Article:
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Drink pink: Our A–Z of rosé wine

From pale peach to pretty blush, rosé pleases both the palate and the eye. Choose one that suits you with the help of wine writer Aleesha Hansel.

Nothing says summer like a glass of cool rosé. While zippy, pale Provençal-style pinks are a popular go-to, there are plenty of other rosy delights well worth discovering. Something that stops people exploring rosé is the misconception that darker equals sweeter. But the difference in hues is down to the grape varieties, as well as the styles of winemaking. Think of a pinot noir and a cabernet sauvignon: one is light and the other dark, but both are dry. In fact, darker styles tend to have more body, structure and flavour, and are enjoyed so much in southern France that winemakers call them ‘rosé d’assiette’ – wine for eating.

Don’t forget, you can shop the largest selection of Rosé wines at Ocado.com.

The four ways to produce rosé:

Shortened skin contact

Grape juice is clear; it’s the skins that give colour. In this method, grapes are crushed to release juice, which is left with the skins to absorb their rosy hue. In general, the longer they’re left together, the darker the colour and the more body and fruit flavour the wine takes on.

Direct press

These wines are pressed straight away, like white wine, so only the slightest hint of colour comes from the skin. They tend to be the freshest and lightest.

Saignée

Translating from the French ‘to bleed’, this method ‘bleeds’ juice away from a tank of what will become red wine. These wines are concentrated in colour and richer in flavour.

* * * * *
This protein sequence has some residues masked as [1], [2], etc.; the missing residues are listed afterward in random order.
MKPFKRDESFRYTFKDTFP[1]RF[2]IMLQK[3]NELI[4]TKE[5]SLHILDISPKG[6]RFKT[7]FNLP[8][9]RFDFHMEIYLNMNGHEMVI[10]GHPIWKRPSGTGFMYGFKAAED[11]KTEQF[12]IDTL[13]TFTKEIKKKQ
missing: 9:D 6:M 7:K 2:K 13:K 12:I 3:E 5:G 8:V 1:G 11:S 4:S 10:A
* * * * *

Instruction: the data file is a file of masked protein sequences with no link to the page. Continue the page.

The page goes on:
Blending

Blending red and white wine is a technique used in ‘New World’ regions and not in Europe (except in Champagne). The colour and taste varies depending on the grape variety and ratios used.

Rosé wines for you to try

The four methods of production means there’s a lot to explore, and with Ocado having the largest selection of rosé wines on the market, you can be sure there’s one just for you.

Orée des Roses IGP, £9.99

Translating as ‘entrance to the rose garden’, this southern French rosé lives up to its name with aromas of rose, raspberry and strawberry. Made using shortened skin contact, it has a delightful light hue.

Mud House Sauvignon Blanc Rosé, £9

New Zealand knows how to do sauvignon blanc and this is no exception. A blend of its signature grape and pinot noir, this has lively tropical aromas with citrus undertones and fresh red berries.

Beronia Rioja Rosé, £9.99

From the warm Rioja climate and made using the saignée method, this wine has a fuller palate and deeper pink colour – great for red wine lovers looking to branch out. It has cherry, damson and floral characteristics.

Château de Berne Esprit Provence Rosé, £13.99

Produced via direct pressing, this premium Provence rosé is pale peach in colour. Expect delicate notes of grapefruit, peach, mango and slightly under-ripe red fruit.


Fancy learning more about wine? Check out this article for top tips on how to choose the best wines.

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